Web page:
What Contributions, if Any, Can Non-Indigenous Researchers Offer Toward Decolonizing Health Research?

Emily Krusz, Tamzyn Davey, Britta Wigginton, Nina Hall
Qualitative Health Research 2019 July 17, : 1049732319861932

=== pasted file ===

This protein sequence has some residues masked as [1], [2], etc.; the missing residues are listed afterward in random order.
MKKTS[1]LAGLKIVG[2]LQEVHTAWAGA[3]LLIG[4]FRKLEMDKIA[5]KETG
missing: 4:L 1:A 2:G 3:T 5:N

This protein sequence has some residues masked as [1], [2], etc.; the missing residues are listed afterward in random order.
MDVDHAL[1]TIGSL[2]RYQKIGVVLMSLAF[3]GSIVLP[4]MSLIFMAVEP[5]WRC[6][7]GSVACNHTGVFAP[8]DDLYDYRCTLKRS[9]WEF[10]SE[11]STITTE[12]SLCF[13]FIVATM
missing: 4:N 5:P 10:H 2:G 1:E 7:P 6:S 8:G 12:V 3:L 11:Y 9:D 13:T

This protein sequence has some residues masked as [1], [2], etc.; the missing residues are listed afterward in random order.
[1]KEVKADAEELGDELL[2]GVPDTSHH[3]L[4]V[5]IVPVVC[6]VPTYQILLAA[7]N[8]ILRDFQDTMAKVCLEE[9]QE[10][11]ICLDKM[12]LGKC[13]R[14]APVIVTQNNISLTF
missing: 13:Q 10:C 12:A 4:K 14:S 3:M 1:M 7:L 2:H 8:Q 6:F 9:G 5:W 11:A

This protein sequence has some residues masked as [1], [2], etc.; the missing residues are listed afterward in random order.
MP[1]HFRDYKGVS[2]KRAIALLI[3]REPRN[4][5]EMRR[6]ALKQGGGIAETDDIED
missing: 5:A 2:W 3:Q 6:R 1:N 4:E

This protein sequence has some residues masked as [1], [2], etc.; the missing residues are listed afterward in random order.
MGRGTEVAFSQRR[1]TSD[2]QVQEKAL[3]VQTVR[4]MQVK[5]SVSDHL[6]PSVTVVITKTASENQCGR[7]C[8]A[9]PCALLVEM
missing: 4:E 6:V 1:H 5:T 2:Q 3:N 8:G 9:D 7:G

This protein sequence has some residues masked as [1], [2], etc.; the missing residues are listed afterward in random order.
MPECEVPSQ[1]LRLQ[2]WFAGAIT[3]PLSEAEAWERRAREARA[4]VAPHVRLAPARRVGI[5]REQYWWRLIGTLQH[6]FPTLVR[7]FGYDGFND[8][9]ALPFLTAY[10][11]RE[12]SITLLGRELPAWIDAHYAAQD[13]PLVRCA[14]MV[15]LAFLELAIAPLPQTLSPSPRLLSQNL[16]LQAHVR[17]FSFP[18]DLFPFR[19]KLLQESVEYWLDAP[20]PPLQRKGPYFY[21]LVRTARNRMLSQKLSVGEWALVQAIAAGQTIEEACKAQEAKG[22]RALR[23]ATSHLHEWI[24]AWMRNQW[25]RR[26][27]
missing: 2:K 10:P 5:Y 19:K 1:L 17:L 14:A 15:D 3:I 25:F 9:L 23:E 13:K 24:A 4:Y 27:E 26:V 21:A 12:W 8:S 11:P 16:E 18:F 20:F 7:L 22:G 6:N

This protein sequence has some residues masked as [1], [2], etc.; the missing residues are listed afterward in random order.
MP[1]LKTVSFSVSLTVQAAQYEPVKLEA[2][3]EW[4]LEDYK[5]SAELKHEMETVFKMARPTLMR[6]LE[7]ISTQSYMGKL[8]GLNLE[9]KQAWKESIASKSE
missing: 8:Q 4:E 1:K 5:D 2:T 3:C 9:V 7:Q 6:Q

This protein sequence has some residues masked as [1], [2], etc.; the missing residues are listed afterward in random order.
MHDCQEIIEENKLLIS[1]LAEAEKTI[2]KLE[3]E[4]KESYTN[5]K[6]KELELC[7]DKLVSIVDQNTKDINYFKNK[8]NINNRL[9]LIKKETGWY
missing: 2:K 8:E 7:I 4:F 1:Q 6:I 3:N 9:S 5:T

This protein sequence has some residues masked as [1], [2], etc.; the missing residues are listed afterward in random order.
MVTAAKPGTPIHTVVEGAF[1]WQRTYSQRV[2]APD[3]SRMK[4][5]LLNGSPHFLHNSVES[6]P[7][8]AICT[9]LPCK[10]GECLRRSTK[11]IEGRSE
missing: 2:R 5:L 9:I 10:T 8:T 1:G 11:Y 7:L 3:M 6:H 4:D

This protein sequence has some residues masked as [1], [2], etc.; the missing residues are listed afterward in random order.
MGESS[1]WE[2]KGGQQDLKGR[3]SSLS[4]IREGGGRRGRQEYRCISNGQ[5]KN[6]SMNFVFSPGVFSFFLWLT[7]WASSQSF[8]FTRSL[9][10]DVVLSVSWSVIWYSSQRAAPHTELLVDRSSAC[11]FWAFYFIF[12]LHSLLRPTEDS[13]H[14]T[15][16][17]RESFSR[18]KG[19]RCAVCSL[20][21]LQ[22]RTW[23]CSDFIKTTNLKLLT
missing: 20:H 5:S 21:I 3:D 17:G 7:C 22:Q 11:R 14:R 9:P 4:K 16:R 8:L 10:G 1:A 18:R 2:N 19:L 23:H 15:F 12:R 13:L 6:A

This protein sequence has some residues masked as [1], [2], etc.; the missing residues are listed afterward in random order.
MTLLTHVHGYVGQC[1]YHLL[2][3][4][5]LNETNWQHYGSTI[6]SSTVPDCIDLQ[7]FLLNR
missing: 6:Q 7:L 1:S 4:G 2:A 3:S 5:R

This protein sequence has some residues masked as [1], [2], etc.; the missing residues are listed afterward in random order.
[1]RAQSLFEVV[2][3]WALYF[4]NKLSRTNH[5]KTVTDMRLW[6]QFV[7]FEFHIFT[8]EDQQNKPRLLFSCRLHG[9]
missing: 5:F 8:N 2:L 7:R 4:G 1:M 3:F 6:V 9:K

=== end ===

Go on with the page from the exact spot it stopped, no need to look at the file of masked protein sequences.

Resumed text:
Four non-Indigenous academics share lessons learned through our reflective processes while working with Indigenous Australian partners on a health research project. We foregrounded reflexivity in our work to raise consciousness regarding how colonizing mindsets-that do not privilege Indigenous ways of knowing or recognize Indigenous land and sovereignty-exist within ourselves and the institutions within which we operate. We share our self-analyses and invite non-Indigenous colleagues to also consider socialized, unquestioned, and possibly unconscious assumptions about the dominance of Western paradigms, asking what contributions, if any, non-Indigenous researchers can offer toward decolonizing health research. Our processes comprise of three iterative features-prioritizing attempts to decolonize ourselves, acknowledging the necessary role of discomfort in doing so, and moving through nonbinary and toward nondualistic thinking. With a nondual lens, working to decolonize ourselves may itself be seen as one contribution non-Indigenous researchers may offer to the collective project of decolonizing health research.


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